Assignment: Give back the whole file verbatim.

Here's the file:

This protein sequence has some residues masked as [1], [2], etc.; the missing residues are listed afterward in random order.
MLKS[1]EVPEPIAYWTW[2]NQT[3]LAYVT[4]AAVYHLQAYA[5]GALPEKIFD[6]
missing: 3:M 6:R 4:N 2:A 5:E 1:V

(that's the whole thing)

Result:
This protein sequence has some residues masked as [1], [2], etc.; the missing residues are listed afterward in random order.
MLKS[1]EVPEPIAYWTW[2]NQT[3]LAYVT[4]AAVYHLQAYA[5]GALPEKIFD[6]
missing: 3:M 6:R 4:N 2:A 5:E 1:V